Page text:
When you bent your axles did you gap your axle prior to bending? If not, it is quite possible your bend will begin somewhere inside your wheel hub which will cause all sorts of chattering and aligning issues. No one addresses this important step. And you will not be able to see if it is an issue until your car is at it top speed. Unfortunately, a 6 foot tuning board can not show you this. Only a full size level track or a treadmill can.
It is near impossible to tune 3 bent axles without a treadmill in a fair amount of time. You’ll drive yourself crazy. Find you a treadmill. Take it to 10 MPH and watch what is happening.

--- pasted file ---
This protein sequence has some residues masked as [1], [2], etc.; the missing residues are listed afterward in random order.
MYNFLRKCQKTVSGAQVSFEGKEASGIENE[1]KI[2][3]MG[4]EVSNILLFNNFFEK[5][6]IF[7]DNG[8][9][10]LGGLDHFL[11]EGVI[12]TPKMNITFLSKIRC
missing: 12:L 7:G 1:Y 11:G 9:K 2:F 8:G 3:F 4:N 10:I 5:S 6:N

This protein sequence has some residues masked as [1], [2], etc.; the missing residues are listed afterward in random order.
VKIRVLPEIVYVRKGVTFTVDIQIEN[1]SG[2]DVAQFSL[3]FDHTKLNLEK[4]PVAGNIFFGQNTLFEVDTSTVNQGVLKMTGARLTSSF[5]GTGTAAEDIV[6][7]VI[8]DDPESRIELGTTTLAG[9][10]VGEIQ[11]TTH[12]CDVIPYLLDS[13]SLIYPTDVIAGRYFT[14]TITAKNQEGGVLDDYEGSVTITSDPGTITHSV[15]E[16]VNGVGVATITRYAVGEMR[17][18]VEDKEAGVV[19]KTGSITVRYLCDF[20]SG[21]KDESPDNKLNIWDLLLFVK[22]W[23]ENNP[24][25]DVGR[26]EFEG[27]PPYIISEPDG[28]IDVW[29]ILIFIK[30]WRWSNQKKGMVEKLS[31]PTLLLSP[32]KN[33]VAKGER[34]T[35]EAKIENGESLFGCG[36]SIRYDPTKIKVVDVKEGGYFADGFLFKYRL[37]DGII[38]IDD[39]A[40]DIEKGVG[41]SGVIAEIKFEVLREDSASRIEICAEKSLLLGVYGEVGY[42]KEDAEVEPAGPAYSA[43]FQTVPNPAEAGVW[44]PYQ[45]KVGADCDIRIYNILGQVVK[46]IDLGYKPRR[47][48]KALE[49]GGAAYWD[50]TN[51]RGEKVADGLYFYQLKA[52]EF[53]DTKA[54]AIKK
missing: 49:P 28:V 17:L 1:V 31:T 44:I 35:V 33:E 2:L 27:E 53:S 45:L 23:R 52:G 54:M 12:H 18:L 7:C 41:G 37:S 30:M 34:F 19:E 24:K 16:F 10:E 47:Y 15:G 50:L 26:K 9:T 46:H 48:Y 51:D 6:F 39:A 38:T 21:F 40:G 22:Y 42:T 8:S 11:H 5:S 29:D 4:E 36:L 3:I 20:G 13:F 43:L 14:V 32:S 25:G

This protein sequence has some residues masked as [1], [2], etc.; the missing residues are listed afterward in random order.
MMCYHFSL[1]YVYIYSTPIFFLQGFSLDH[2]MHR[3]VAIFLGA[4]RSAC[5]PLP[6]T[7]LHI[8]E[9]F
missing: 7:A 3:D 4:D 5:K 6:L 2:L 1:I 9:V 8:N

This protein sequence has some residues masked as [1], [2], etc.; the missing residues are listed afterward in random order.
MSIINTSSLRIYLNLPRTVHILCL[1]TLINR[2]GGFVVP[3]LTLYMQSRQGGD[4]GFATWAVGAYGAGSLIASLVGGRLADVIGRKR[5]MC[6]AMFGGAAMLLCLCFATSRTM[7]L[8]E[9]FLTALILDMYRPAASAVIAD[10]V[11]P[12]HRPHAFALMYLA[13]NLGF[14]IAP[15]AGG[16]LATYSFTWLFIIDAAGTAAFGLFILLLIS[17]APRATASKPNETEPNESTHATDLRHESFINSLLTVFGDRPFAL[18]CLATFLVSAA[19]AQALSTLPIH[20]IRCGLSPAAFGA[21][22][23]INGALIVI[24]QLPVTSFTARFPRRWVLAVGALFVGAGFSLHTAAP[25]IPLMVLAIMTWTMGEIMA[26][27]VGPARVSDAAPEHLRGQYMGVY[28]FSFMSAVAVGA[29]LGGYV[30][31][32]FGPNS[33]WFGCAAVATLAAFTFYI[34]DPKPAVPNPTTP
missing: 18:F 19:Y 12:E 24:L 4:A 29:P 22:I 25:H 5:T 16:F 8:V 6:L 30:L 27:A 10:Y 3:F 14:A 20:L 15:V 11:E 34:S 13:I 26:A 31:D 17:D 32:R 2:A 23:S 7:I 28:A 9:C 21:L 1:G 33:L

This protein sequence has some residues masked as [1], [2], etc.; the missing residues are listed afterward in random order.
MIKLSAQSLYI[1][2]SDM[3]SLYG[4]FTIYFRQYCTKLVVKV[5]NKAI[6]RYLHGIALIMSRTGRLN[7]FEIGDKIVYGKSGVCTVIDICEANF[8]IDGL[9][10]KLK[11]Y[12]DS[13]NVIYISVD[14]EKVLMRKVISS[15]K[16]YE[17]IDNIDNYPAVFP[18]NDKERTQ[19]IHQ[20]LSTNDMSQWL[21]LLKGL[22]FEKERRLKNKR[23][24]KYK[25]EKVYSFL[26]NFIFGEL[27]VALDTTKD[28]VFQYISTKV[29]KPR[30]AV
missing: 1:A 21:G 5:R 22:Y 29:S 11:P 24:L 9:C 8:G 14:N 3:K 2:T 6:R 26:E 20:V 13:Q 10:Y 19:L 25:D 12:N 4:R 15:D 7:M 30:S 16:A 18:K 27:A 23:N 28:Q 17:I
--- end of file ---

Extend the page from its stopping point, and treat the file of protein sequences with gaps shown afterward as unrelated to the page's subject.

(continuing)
If you have to have 4 wheels touching- Set it up as a 3 wheel car at first, then watch this video.
With a 2.5 degree bend you have basically 30 degrees of rotation or less to get it to ride on the axle heads. It’s just a really sharp bend. It way faster than 1.5 degrees, but it is going to take a little time to get it right for the first time rail riders. If you want to bend 4 axles, I like doing 3x 2.5 degree bends and 1x 1.5 degree bend This gives you the option of having a 2.5 steer for super fast setup, or you can use standard 1.5 steer. Which ever axle you don’t use, simply place on high side with the bend in the UP direction to maintain a high wheel.
You can bypass the rear bent axles with drilled axle holes at 3 degree camber with the fancy new drill station jigs.